I've actually never learned Vietnamese or even heard it much. And I can't really vouch for Cantonese either. I have friends who speak the language, but it sounds foreign to my ears. Too low and gutteral in my opinion. Doesn't flow in my ears either.
I'm a native Cantonese speaker and I've noticed that Chinese grammar is kinda similar to english
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Well, it really can be rather difficult for those who don't speak it as a native language. I'm Chinese myself, and I've seen quite a few of my classmates struggling with the class offered at my school. I would be happy to teach you the language. Of course, it's been more than ten years since I permanantly moved to the US, but I still speak it fluently enough to be a tutor.


grammar and speaking-wise, I found it a lot easier than Japanese since it doesn't use conjugation. It's only the writing that's hard for me. Plus, my native language is Vietnamese, which is a tonal language like Mandarin and Cantonese, so the tones were no problem for me at all (but I find the tones in Mandarin to be much, much easier than Vietnamese. Dunno about Cantonese, though, since I've never learned that).


I take a self study in Japanese and I have to say that you're right about the conjugation. That killed me for a while. Still, I actually find it easier to pronounce Japanese than Chinese because Japanese just has a well, flatter tone. I mean, as long as you know the pronunciation basics, there's really no doubt as to how you might pronounce a word. In Chinese though, if you're just given the pinying, there's four ways to go about it.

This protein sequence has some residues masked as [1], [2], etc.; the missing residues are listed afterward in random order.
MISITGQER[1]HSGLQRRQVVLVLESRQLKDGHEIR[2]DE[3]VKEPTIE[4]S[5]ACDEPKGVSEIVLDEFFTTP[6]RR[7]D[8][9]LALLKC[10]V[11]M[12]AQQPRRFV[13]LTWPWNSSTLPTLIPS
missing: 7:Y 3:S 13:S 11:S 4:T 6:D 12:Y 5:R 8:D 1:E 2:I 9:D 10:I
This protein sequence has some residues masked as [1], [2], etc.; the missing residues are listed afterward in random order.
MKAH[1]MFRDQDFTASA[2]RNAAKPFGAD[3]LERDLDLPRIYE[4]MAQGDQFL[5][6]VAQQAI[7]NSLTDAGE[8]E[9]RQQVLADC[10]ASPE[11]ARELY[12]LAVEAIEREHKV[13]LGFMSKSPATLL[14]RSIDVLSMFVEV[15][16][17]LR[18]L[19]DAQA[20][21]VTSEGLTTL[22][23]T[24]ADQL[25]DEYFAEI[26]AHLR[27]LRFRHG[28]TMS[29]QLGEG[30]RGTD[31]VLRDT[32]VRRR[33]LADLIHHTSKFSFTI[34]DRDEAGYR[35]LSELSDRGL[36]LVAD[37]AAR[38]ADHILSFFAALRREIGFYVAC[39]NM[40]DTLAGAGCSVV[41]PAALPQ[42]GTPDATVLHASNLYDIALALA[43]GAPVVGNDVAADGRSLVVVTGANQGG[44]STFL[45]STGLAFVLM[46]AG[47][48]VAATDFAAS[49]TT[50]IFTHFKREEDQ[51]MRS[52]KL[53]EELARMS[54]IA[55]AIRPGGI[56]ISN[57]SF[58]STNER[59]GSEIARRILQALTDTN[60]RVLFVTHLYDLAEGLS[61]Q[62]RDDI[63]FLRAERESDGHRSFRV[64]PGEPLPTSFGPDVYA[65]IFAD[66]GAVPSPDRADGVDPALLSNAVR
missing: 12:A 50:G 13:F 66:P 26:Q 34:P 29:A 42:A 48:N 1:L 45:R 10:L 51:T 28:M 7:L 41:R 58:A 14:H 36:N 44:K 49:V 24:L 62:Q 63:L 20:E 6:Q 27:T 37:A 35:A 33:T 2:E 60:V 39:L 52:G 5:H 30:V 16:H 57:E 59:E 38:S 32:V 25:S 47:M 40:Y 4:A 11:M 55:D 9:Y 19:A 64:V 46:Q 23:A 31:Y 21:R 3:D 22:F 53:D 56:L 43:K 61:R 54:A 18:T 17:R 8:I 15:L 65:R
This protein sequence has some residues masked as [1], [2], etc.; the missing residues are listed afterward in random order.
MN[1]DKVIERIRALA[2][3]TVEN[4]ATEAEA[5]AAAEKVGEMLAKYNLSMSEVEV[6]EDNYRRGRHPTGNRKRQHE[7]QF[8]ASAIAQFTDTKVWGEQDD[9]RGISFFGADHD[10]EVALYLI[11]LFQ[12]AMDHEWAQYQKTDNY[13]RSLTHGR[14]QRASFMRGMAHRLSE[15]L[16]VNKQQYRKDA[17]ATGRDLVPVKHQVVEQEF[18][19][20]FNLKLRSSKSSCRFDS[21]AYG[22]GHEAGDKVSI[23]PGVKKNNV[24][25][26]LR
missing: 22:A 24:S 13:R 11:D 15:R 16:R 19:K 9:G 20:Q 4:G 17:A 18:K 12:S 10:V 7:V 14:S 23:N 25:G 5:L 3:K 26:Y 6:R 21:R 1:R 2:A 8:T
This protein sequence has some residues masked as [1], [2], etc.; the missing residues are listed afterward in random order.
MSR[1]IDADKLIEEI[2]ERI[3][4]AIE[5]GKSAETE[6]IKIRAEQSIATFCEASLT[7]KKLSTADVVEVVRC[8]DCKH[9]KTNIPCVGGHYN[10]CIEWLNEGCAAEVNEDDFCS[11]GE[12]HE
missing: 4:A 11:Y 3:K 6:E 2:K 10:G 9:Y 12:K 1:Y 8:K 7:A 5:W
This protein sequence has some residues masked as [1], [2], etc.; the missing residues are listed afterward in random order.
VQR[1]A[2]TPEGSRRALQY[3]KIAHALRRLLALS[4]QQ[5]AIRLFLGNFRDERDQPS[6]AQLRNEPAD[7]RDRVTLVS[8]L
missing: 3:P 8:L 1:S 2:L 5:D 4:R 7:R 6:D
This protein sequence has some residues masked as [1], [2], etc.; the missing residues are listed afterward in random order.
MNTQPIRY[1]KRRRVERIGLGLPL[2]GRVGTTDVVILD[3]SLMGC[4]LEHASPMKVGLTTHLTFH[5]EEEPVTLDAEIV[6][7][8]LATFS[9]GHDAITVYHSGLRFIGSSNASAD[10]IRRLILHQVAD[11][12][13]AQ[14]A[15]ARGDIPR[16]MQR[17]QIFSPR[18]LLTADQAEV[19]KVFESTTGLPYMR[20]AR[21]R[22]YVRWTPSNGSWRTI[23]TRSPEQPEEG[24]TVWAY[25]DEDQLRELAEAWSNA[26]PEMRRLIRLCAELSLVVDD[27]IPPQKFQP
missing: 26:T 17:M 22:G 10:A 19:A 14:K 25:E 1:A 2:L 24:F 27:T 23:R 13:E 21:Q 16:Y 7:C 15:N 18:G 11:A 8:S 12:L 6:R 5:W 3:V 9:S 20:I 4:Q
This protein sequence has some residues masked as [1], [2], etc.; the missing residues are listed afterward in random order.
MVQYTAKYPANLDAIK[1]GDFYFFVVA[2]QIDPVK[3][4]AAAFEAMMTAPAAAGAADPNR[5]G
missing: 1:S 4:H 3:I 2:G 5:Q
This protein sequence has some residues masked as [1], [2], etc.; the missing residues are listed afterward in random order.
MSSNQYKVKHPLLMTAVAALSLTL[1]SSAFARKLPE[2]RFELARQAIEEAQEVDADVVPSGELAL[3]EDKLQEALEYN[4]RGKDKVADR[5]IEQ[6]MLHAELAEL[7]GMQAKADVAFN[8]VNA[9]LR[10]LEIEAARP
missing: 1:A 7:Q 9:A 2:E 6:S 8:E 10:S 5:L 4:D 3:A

I've actually never learned Vietnamese or even heard it much. And I can't really vouch for Cantonese either. I have friends who speak the language, but it sounds foreign to my ears. Too low and gutteral in my opinion. Doesn't flow in my ears either.


yeah, Japanese is a lot easier to pronounce than Chinese. When I said speaking-wise, I meant that it's easier for me to carry a conversation in spoken Chinese than spoken Japanese because I don't have to worry about whether I'm conjugating right or not. I always have trouble with conversational Japanese because I often worry that I'm speaking grammatically incorrectly.
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Well, it really can be rather difficult for those who don't speak it as a native language. I'm Chinese myself, and I've seen quite a few of my classmates struggling with the class offered at my school. I would be happy to teach you the language. Of course, it's been more than ten years since I permanantly moved to the US, but I still speak it fluently enough to be a tutor.